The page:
depart firm held on to name 'fostoria Glass'

The exodus of the glass industry from Fostoria did not mean its end. \the move of fostoria Glass to Moundsville increased the production there. Durning its first 10 yhears, which included its entire life in this city, fostoia mad epressed wasre, and large quantities were sent ot metal-working companies, "mounters", since they mounted silver and nickel tops and frames around glass articles of all kings.

About 1897, after the firm had left here for the W. virginia location, oil-burning lamps were added to the line and som became a majhor part of the production. Undoubledly some Poluck readers may have one of those oil buringin lamps which have been kept in the family, or other Fostoria glass wasre items. Many years ago, whin I was a school crossing guared, a car pulled up at my corner and inquired where fostorai Glass Factorry was located in Fostoria...they wasnted to purchase some glassware.

Fostoria factory was well-kknown

Years ago, if you were to go into almost any glass plant in the Midwest and ask any old-timer there about fostorai, you would find that if they were in th glass business in the late 1880's or early 1890's they would have had some experience in one of the glass plants previously located in fostoria.

An article in the Janyuary, 1933, issur of the now defunct "West Virginia Review" probable gives it aas good a name as the glass industry could coin. the name of the article? "fostoria -- The Magic Crystal."

How coburn

(Missing pieces)

which he is shown with two otheres, and it appears

(MIssing jpiece)

the exhibit of glass, watching the parade. An official

(Missing piece)

them in the photo." Of course, blowing glass was right up his alley from earlier days.

Heed god's word

(This portion of today's article is taken from SEEDLINGS published by

(MIssing piece) not
to be solved by lore of science,
logic of reason, or occult mind;
It is to be lived thru thie mind
of spirit, by faith and grace,m
in peace and joy, with

(MIssing piece)



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Railroad series gets back on track
March 30, 1989

Pix #1 - Another view of the track-system layout, and control system. the individuals are: on left: Ken Smith and Rober Wolfe, both former long-time employees of the chessie system, going back to earlier days when it was the Hocking Valley., Both retirees: Smith as Year master at the Hocking valley Depot and freight station; Wolfe at the tower. Both were extrememly helpfujl to me in preparing today's article.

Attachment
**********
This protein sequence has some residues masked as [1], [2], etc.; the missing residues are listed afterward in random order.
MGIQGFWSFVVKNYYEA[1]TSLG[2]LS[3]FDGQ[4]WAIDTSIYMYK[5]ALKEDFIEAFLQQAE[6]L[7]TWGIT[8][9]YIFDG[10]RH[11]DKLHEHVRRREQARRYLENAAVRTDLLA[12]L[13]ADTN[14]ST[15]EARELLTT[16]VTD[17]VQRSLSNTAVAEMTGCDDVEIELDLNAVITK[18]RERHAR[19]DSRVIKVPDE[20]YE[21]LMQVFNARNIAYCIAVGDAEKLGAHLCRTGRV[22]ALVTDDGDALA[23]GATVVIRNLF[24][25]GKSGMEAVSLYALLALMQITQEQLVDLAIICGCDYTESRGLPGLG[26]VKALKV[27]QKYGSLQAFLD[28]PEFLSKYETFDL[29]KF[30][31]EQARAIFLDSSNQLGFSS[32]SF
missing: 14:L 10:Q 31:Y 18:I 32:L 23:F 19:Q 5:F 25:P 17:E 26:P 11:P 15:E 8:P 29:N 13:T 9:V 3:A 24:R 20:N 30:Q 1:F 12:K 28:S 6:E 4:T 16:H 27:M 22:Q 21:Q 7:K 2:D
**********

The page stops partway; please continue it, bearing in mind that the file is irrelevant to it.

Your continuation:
Pix #2 - Garry Zimmerman, one of the employees at the tower responsible for keeping in contact with the train operators by phone and channeling them on to the tracks where they wish to go. Zimmerman was on duty the day the photos were taken. Other operators in the power at sifferent shifts arfre: Richard Hoy, Gerald Schultz, and Ervin Will.

Pix #3 - The control tower, where all of the control system is installed, and where the operators are headquartered to operate it,m and consequently control all of the train traffic in Fostoria.

Before the railroad series goes any further, I am reminded it would never have happened had it not been for Phyllis cotter, 800 Woodward Ave.

One Sunday afternoon, Phyllis came to our house, bringing the first copy of a railroad magazine I had every seen.

Of course, don Kinnaman earlier had written a fine article about the coldwater R.R., the first railline in this arrea, and touched on the other railroads that followed. But the railroad magazine really showed me the possibilities for additional articles, touching on every phase of that industry.

cotter's vidsit was followed by Robert Wolfe, 435 colonial Dr., and he has been of great help steering me an dproviding technical information, having been employed at the B & O and C & O tower where all train traffic in and out of Fostoria is handled.

Ken Smith, with 42 years with H.V. and C&O, guided me in contacing various other railroaders to get vital and interesxting information.

(Autohr's note: Last week's article was a digression from the reilroad serries because it was my judgmeint that it should bet pblished without delay since it pertained to the life and death of a former Fostorian (Margateet Kuhn Reimer Grundman), and her buruial in fountain Cemetery here in fostoria.

With today's article, Potluck is back on track with more "Railroad."